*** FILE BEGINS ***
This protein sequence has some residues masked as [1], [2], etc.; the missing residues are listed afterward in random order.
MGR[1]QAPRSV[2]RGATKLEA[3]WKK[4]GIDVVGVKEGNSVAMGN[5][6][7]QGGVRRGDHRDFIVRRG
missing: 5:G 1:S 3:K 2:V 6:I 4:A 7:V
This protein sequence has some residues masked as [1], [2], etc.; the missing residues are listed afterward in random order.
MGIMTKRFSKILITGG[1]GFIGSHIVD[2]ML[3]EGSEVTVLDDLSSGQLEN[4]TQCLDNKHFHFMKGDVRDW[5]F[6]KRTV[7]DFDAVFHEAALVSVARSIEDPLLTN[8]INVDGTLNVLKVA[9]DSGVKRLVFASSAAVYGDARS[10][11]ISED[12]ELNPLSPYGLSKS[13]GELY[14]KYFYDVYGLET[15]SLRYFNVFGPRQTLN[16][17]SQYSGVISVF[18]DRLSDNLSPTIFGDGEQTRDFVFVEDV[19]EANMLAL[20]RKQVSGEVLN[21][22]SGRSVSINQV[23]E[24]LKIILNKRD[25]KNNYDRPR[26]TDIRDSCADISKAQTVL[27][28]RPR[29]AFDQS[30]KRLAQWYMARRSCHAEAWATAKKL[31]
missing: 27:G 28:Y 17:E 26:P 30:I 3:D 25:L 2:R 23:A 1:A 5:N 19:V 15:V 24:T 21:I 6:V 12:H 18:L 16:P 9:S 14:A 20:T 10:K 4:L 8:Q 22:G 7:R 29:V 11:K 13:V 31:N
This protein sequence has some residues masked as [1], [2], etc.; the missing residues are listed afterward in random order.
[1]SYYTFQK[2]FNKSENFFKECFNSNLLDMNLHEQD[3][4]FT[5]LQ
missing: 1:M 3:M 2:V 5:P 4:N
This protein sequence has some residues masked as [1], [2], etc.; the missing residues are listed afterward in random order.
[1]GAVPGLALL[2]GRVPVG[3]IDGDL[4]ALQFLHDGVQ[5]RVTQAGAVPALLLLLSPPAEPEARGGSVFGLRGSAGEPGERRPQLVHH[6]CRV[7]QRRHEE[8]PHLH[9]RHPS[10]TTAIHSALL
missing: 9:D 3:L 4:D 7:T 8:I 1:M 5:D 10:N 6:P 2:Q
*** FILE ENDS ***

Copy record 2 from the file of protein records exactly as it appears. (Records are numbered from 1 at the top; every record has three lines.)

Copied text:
This protein sequence has some residues masked as [1], [2], etc.; the missing residues are listed afterward in random order.
MGIMTKRFSKILITGG[1]GFIGSHIVD[2]ML[3]EGSEVTVLDDLSSGQLEN[4]TQCLDNKHFHFMKGDVRDW[5]F[6]KRTV[7]DFDAVFHEAALVSVARSIEDPLLTN[8]INVDGTLNVLKVA[9]DSGVKRLVFASSAAVYGDARS[10][11]ISED[12]ELNPLSPYGLSKS[13]GELY[14]KYFYDVYGLET[15]SLRYFNVFGPRQTLN[16][17]SQYSGVISVF[18]DRLSDNLSPTIFGDGEQTRDFVFVEDV[19]EANMLAL[20]RKQVSGEVLN[21][22]SGRSVSINQV[23]E[24]LKIILNKRD[25]KNNYDRPR[26]TDIRDSCADISKAQTVL[27][28]RPR[29]AFDQS[30]KRLAQWYMARRSCHAEAWATAKKL[31]
missing: 27:G 28:Y 17:E 26:P 30:I 3:D 25:L 2:R 23:A 1:A 5:N 19:V 15:V 24:T 21:I 6:V 12:H 18:L 16:P 9:S 14:A 20:T 10:K 4:L 8:Q 22:G 7:R 29:V 11:K 13:V 31:N